June: Absolutely. I'm of an age where familial homophobia was a more common response to a child's coming out than PFLAG kumbaya, so the Mommie Dearest stuff feels very powerful. It's striking, though, that the show is so supportive of second chances. After acknowledging her own failings as a parent, Fiona brings a stillborn baby back to life once its mother promises unconditional love. Mme. LaLaurie gets to put Boquita out of her eternal misery, and she's having her own repechage with Queenie: The role reversal of the young woman taking the (very) old lady to her bosom was really moving. These second chances at parenting also reminded me of those anti-gay politicians who have a change of heart when their own children come out. I'm all for do-overs in this context.

There's one second chance that I'm not so happy about, though. Misty Day’s gift for resurrection feels like a big red flag. If she can even bring back a witch who has been consumed by fire, then it seems that no foe is ever truly vanquished. At least not as long as Miss Day is around. Ditto the now one-armed Madison Montgomery, should Misty ever make it into Spalding's sanctum sanctorum. It’s not that I don’t want to see more of Myrtle and Madison—they’re both wonderful witches—but if the narrative can always be rewritten, all the good that’s come before can easily be undone.

Bryan: I was giving that a little of the old side-eye, too! If memory serves, Day could only bring something back if it had a trace of life left in it—recall the alligator in the season premiere? I find it hard to believe there was anything left in Snow, especially after that mysterious puff of energy about 15 seconds into the burning, which I took to be her soul, or whatever, heading on out. But deus ex machinas aside, I am grinning a little at the idea of Day and Snow teaming up against Fiona. Sparks and glares will fly.

Now, can I ask a very basic question? What the hell did Zoe say when her new power was debuted against the zombie, and, by extension, against a rudely de-floated Marie Laveau? Something about nature?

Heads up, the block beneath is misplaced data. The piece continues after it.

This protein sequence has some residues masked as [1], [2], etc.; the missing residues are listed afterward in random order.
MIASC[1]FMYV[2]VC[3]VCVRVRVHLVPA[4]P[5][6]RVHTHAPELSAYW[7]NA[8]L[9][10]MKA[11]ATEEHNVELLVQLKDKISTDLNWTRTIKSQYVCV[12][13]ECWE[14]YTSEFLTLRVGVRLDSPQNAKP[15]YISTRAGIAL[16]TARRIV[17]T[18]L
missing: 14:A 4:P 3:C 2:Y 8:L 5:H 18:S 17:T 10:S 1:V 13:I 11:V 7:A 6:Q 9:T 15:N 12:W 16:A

June: I don't know! I tried to engage my own powers, but I couldn't quite make it out. "Burn in nature"? "Return to nature"?

Bryan: "Be in nature"? "Benign nature?" "Be nice, nature"?

Oh, and speaking of new powers, did you leave with the impression that our poor Cordelia now has the gift of second sight to compensate for the loss of the first?

June: Yes, she seemed to see cheating Hank's pre-murder rumpy-pumpy. Surely that means she's just one step away from seeing him offing his bit on the side.

By the way, I'm now really worried for Zoe. I'd rather be in that nightmare hospital or maybe even in the LaLaurie chamber of horrors than in Fiona's cross-hairs. I hope all those pills Fiona boosted keep her from noticing Zoe’s newly manifesting powers.

Bryan: OMG, I cannot even start with that opening chamber scene—so let's don't. But yes, Zoe does seem on her way to being the next supreme, and a powerful one, too, if we can make anything of Laveau's lack of familiarity with that particular power. Perhaps Zoe's bringing an eighth wonder to the ball, children: "Be nice" realness.

June: I never thought I'd say this, but I hope there are fewer flaming queens in next week's episode.

Bryan: Yeah it takes a lot of werk and smelling salts to dispose of all those serving crispy face.

Don't miss our discussion of Episode 4 and Episode 6.

J. Bryan Lowder is a Slate assistant editor. He writes and edits for Outward, Slate’s LGBTQ section, and for the culture section.

June Thomas is a Slate culture critic and editor of Outward, Slate’s LGBTQ section.